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-   -   Decision 2016 (https://www.heroscapers.com/community/showthread.php?t=53250)

keglo December 7th, 2016 07:30 AM

Re: Decision 2016
 
Quote:

Originally Posted by dok (Post 2124315)
If food stamps could be used to buy beer, you would not have any trouble seeing it for what it is. It would mean government funds were being used to buy beer for people. The fact that someone was given a voucher that bought the beer, and chose beer over milk, wouldn't change that.

Money is support. The fact that the money goes through an intermediary does not change how this is working. The government would be supporting religious institutions.

I do not think that your analogy works at all. It is not a choice of milk vs. beer. The government is giving vouchers for beer. It is ok if they spend that voucher on Budweiser. They just damn well better not spend it on Amish beer.

Hahma December 7th, 2016 08:14 AM

Re: Decision 2016
 
For those more intimately familiar with the vouchers, do they pay all the costs of that student at either type of school, or are they only a partial subsidy. Meaning, would the parents still have to pay the balance of a tuition to the Christian school, and would the state still pay a portion of the public school for that student?

Dad_Scaper December 7th, 2016 08:55 AM

Re: Decision 2016
 
There is a shoe store that sells only white shoes and black shoes. The government is barred from interfering with the market for white shoes. If the government gives people money to go into that store to buy whatever shoes they want, the government is meddling in the market for white shoes.

If you'd like, you can just pronounce that you are ok with government support for religious schools, despite the constitution. Then we can agree to disagree. But your current position does not appear supportable.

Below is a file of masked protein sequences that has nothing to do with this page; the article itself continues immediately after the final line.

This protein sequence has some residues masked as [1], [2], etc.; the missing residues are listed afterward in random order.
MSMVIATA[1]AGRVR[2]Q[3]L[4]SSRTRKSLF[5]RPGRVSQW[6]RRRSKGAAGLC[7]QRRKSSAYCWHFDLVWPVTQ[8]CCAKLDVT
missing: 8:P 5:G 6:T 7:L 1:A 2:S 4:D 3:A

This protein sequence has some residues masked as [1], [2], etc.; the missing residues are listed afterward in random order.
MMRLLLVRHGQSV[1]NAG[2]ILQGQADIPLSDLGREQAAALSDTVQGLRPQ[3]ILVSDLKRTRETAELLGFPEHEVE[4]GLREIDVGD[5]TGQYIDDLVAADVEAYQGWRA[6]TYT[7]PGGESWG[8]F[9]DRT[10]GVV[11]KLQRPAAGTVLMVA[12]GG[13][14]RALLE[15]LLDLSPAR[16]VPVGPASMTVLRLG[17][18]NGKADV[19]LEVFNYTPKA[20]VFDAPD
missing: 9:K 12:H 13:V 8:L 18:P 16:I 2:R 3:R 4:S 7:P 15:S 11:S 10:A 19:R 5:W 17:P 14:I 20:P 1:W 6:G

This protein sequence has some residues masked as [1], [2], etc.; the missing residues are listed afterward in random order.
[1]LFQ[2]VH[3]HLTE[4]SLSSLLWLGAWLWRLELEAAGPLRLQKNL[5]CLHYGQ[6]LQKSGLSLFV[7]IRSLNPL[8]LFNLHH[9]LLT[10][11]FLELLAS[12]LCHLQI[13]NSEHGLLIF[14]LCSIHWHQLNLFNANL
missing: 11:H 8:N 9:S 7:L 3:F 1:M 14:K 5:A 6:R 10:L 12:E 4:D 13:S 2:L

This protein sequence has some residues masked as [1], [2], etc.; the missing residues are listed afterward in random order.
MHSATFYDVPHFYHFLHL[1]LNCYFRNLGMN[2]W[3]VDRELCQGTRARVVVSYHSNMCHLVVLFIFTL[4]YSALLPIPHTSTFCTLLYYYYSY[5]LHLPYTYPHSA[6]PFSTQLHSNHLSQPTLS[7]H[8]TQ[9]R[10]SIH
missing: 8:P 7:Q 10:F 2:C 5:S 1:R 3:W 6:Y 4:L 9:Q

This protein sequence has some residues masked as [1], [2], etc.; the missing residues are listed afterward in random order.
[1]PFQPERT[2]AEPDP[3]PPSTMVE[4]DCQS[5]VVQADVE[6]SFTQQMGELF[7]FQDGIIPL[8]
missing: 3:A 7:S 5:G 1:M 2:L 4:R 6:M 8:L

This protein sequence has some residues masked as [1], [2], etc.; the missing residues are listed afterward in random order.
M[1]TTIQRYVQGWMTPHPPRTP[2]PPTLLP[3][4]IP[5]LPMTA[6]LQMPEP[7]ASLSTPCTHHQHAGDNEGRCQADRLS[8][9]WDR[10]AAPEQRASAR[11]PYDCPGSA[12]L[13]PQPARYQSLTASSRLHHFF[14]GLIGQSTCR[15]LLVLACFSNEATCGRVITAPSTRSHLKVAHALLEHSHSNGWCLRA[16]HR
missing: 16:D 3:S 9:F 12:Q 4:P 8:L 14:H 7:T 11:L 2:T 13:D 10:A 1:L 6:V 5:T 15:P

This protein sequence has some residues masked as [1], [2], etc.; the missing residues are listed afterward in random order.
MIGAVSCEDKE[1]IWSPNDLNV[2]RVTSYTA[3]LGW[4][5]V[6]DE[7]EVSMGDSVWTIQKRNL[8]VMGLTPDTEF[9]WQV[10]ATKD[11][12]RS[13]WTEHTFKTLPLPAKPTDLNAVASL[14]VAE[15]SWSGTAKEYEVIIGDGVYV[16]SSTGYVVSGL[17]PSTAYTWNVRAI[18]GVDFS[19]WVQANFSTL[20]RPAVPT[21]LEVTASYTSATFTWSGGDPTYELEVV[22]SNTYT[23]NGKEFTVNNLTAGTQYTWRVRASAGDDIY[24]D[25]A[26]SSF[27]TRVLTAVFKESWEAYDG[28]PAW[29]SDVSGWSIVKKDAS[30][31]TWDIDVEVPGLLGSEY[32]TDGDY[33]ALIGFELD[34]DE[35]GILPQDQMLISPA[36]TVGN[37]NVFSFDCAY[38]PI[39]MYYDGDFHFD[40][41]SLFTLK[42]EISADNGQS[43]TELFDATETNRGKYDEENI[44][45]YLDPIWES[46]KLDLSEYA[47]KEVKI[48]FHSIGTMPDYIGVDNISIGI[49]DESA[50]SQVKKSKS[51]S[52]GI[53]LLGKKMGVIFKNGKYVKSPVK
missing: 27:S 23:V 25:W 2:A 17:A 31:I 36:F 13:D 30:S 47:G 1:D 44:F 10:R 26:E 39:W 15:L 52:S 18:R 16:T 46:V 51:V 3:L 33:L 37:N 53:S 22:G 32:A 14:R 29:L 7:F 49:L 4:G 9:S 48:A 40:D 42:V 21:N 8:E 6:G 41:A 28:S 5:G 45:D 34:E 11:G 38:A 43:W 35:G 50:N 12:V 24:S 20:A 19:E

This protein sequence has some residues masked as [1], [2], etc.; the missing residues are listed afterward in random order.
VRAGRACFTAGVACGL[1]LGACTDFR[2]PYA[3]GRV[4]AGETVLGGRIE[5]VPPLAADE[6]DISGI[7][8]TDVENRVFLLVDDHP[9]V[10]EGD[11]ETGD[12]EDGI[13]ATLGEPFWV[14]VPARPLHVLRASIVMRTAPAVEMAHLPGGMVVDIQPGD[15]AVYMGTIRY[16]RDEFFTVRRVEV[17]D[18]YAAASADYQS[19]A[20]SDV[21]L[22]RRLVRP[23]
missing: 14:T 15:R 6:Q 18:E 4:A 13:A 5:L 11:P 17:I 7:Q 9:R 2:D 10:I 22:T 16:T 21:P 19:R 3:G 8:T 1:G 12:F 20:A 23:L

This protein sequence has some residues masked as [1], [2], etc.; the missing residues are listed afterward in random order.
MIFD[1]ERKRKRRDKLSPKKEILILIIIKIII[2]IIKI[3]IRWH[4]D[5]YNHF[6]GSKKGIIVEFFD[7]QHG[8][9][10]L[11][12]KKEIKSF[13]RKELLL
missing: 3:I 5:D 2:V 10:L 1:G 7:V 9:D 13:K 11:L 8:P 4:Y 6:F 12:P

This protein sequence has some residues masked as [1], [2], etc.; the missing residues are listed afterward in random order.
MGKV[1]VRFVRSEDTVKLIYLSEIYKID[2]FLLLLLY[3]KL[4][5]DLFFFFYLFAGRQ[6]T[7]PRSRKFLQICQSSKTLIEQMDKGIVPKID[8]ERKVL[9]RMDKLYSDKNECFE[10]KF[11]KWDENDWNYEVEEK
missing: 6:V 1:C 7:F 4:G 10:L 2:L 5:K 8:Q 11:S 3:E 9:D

Swamper December 7th, 2016 09:25 AM

Re: Decision 2016
 
Quote:

Originally Posted by dok (Post 2124315)
If food stamps could be used to buy beer, you would not have any trouble seeing it for what it is. It would mean government funds were being used to buy beer for people. The fact that someone was given a voucher that bought the beer, and chose beer over milk, wouldn't change that.

Money is support. The fact that the money goes through an intermediary does not change how this is working. The government would be supporting religious institutions.

The way I see it, the government is not responsible for choosing to buy the beer. The individual is. There's personal choice and responsibility there, and that's what matters. If the government is giving the same amount of money (based on protocol and what not) to each person, then the government is within their bounds and acting fairly. What the people then decide to do with that money is completely on them.

Quote:

Originally Posted by Dad_Scaper (Post 2124341)
There is a shoe store that sells only white shoes and black shoes. The government is barred from interfering with the market for white shoes. If the government gives people money to go into that store to buy whatever shoes they want, the government is meddling in the market for white shoes.

If you'd like, you can just pronounce that you are ok with government support for religious schools, despite the constitution. Then we can agree to disagree. But your current position does not appear supportable.

Again, personal choice. I don't think the freedom of religion clause works as a reason against school vouchers as long as the government isn't placing restrictions on what religious schools the vouchers can be used at.

Swamper December 7th, 2016 09:27 AM

Re: Decision 2016
 
Quote:

Originally Posted by Hahma (Post 2124338)
For those more intimately familiar with the vouchers, do they pay all the costs of that student at either type of school, or are they only a partial subsidy. Meaning, would the parents still have to pay the balance of a tuition to the Christian school, and would the state still pay a portion of the public school for that student?